Love is strange 

A master class of stories on the greatest theme of them all

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This Is How You Lose Her

by Junot Díaz

Riverhead, $26.95, 224 pp.

 

Has love ever been examined quite like this? 

The ugly. The pretty. The sexual. Maternal love. Sibling love. They're explored in Junot Díaz's third book, This Is How You Lose Her. It comes in at little more than 200 brisk pages and reads like a manual for the hopeless romantic.

His sophomore effort, The Brief Wondrous Life of Oscar Wao, won the National Book Critics Circle Award for best novel of 2007 and a Pulitzer Prize in 2008. And for good reason: It is a book crammed with footnotes, parenthetical asides, comic book and sci-fi references, touching on the Dominican immigrant experience, and at its center there's Wao, a "Ghetto Nerd" whose penchant for loneliness and heartbreak gives the book its tragic edge. And while readers mourn Oscar's loss when they finish The Brief Wondrous Life, they'll be happy to hear more from Junior. Díaz's literary alter ego and the novel's narrator is back as a major player — pun intended — in six of the nine stories in This Is How You Lose Her.

How You Lose Her shares the structure of Díaz's debut, Drown (1996) — a cycle of connected stories that has the forward momentum of a novel without the constraints of a linear plot. Moreover, this new book flaunts the maturity of The Brief Wondrous Life of Oscar Wao. In many ways, Díaz is a literary Stan Lee; his Dominican Republic transplants are as linked as the superheroes of Marvel's Manhattan. Cameo appearances. Shifting camera angles. Multiple viewpoints. Recurring characters. 

Taken as a whole, Díaz's work is a master class in contemporary fiction. But, stylistic pyrotechnics aside, Díaz is actually one of sharpest purveyors of the immigrant experience, the experience of love, and especially the intersection of the two. His cast of characters from the D.R. are transplanted to places such as New Jersey, New York and Boston, all full of optimism, which seems to be a cornerstone of immigrant love. That dreamy quality that shapes the immigrant experience spills over into the many relationships featured in the book. Everyone hopes for the best, even when there's little chance of a happy ending.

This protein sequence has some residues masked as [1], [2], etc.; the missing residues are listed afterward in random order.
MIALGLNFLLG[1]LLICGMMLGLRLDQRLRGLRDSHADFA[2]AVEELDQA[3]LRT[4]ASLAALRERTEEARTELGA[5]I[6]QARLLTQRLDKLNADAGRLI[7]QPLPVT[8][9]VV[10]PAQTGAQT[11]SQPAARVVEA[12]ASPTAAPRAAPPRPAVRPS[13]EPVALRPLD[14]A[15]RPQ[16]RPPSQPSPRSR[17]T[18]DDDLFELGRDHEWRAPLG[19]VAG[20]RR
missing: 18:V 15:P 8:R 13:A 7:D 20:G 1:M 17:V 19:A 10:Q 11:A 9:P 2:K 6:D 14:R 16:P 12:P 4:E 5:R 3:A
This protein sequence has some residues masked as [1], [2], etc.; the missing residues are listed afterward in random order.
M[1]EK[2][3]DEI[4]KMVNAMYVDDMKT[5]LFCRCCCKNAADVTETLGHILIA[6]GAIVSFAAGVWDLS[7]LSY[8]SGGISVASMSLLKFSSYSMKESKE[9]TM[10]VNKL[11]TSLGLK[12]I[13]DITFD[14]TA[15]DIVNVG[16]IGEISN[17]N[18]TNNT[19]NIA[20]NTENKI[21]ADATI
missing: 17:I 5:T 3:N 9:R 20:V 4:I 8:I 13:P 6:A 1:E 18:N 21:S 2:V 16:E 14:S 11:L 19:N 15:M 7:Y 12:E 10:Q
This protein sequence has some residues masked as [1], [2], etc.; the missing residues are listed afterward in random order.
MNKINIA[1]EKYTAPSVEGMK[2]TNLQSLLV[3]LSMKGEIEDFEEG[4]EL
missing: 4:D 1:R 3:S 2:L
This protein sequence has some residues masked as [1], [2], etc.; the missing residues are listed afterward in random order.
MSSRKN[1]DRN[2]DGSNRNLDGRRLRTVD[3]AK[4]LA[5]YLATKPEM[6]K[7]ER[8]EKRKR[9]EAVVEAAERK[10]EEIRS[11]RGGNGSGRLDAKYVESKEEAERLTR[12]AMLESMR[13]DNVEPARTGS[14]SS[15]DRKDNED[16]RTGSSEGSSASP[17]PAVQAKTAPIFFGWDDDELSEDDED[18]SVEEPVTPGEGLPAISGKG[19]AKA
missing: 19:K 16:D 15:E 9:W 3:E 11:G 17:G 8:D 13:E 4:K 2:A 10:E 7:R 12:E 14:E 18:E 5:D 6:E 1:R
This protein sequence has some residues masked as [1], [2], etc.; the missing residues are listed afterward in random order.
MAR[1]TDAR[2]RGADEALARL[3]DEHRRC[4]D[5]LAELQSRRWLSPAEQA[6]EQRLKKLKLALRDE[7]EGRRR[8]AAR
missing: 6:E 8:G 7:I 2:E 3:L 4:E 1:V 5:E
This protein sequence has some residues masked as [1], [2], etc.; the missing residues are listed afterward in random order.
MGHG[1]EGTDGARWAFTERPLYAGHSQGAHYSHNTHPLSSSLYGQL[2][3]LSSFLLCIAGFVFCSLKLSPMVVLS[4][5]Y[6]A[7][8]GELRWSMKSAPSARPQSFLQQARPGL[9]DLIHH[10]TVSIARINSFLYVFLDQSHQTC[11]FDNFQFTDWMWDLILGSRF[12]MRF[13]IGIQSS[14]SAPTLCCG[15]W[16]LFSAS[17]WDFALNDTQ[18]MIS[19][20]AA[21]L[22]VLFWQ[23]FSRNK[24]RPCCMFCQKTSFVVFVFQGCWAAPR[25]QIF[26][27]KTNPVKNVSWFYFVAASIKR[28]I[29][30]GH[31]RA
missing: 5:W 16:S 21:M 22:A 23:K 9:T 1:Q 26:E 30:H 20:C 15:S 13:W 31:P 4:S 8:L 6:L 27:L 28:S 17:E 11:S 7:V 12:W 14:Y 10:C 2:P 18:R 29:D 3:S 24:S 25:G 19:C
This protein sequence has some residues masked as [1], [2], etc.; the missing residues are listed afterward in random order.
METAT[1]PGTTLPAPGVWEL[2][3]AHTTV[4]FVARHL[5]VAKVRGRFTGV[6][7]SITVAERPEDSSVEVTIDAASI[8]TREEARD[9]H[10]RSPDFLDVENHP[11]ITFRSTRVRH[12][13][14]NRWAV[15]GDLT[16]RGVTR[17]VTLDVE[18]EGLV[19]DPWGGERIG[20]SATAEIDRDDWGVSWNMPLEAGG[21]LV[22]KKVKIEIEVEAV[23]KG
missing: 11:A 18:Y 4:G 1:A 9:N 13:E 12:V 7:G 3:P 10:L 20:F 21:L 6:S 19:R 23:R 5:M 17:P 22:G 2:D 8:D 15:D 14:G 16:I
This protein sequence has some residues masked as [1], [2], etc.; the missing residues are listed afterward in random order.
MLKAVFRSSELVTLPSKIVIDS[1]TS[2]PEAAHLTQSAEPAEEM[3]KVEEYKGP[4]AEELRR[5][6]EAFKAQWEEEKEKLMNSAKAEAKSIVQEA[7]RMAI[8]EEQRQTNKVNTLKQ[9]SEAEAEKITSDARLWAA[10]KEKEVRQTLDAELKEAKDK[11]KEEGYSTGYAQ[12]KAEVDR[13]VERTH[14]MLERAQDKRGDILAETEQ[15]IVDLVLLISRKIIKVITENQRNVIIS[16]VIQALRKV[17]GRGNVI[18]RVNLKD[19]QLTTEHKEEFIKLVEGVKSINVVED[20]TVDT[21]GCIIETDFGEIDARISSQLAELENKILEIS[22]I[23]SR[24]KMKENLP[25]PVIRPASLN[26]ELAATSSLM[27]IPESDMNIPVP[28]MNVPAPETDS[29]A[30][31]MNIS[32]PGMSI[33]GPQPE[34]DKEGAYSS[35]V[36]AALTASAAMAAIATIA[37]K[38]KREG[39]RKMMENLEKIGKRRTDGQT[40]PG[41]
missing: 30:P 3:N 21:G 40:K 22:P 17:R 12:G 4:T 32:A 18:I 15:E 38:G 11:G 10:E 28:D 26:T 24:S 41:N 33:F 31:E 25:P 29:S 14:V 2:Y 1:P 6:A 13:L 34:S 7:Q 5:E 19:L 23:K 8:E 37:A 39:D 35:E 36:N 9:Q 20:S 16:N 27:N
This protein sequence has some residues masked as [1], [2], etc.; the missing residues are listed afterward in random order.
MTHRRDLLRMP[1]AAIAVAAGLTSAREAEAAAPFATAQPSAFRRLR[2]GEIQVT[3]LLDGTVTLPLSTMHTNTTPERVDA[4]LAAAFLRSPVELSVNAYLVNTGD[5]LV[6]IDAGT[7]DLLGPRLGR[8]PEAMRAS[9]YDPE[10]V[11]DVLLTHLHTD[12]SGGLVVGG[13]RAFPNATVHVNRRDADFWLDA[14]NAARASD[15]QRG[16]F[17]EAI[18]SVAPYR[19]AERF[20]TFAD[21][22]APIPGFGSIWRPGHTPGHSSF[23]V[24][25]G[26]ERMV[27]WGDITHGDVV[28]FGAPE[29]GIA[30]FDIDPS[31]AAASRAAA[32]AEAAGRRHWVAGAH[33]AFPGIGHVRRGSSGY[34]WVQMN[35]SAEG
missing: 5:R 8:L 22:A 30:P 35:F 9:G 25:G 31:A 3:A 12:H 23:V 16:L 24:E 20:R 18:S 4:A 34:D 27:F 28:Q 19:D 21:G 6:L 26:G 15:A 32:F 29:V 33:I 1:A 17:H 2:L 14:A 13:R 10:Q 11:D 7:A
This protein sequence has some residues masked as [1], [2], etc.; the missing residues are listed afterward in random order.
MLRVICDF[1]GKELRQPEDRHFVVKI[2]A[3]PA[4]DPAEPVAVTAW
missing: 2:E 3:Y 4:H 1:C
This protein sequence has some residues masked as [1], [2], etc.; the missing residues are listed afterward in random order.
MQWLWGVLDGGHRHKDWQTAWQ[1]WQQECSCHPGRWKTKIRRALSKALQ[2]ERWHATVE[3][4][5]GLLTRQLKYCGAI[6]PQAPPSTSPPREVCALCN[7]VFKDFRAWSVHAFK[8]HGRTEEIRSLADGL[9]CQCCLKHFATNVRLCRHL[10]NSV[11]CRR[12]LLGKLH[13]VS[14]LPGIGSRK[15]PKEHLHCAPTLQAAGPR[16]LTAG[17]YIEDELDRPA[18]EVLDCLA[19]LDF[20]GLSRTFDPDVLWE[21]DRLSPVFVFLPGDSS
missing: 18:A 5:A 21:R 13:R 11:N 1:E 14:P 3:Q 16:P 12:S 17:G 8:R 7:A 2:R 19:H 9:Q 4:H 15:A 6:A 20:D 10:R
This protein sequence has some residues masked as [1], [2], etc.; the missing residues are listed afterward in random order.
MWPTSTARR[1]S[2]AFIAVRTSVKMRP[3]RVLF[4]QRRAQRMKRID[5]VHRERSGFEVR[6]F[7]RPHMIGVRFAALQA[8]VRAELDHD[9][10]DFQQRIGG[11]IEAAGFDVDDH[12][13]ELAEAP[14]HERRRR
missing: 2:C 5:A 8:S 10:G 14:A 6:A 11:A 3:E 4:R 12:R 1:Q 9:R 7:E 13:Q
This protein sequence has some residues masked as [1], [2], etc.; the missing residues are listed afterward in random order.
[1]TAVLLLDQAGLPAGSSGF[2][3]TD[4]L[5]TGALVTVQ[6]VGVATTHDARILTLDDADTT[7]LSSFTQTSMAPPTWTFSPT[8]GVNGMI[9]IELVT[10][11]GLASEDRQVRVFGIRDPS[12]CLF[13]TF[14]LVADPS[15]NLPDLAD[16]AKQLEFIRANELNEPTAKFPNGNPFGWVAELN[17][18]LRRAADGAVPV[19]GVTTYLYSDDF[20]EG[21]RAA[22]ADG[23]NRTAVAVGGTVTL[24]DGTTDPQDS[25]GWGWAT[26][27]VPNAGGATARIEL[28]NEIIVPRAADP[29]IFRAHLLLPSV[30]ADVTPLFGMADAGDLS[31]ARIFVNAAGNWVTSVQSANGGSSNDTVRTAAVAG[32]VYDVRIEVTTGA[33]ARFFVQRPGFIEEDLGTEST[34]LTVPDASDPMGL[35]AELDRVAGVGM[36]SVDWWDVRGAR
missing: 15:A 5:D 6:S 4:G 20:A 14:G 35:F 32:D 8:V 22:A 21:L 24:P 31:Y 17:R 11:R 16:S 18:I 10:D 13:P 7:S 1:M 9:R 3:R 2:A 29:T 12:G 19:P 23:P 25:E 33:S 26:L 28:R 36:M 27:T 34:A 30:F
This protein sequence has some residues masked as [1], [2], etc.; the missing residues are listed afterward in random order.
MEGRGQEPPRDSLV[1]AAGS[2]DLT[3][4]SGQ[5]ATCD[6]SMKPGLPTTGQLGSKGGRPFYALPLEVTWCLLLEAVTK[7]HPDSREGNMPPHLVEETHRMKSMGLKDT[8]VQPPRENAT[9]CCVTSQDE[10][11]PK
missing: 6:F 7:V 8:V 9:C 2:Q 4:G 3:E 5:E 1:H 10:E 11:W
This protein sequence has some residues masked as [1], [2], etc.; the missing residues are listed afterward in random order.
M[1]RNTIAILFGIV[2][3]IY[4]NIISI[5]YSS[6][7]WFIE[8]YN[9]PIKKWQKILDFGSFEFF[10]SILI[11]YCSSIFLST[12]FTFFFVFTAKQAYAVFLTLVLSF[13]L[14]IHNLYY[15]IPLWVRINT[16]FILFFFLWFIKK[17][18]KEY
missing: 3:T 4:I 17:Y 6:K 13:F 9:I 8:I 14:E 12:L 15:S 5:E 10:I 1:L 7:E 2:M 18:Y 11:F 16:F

Junior sets the book's tone in "The Sun, the Moon, the Stars," opening with: "I'm not a bad guy. ... I'm like everybody else: weak, full of mistakes, but basically good." And we believe him, though he may be one of the most masochistic protagonists in literary history. In story after story, his "mistakes" trip him up.

"Nilda," "Alma," "Miss Lora," "Flaca" and "The Pura Principle" have a similar theme as we watch, time and again, the failings of a Dominican male in matters of the heart. Junior's biggest obstacle is in his quest for something better, which almost always leads to disaster. He sets the cadence of his own emotional demise by being a restless romantic. Even his brother, Rafa, successful with the ladies physically, lacks a deeper level of commitment, which he discovers, unfortunately, only after a major illness befalls him.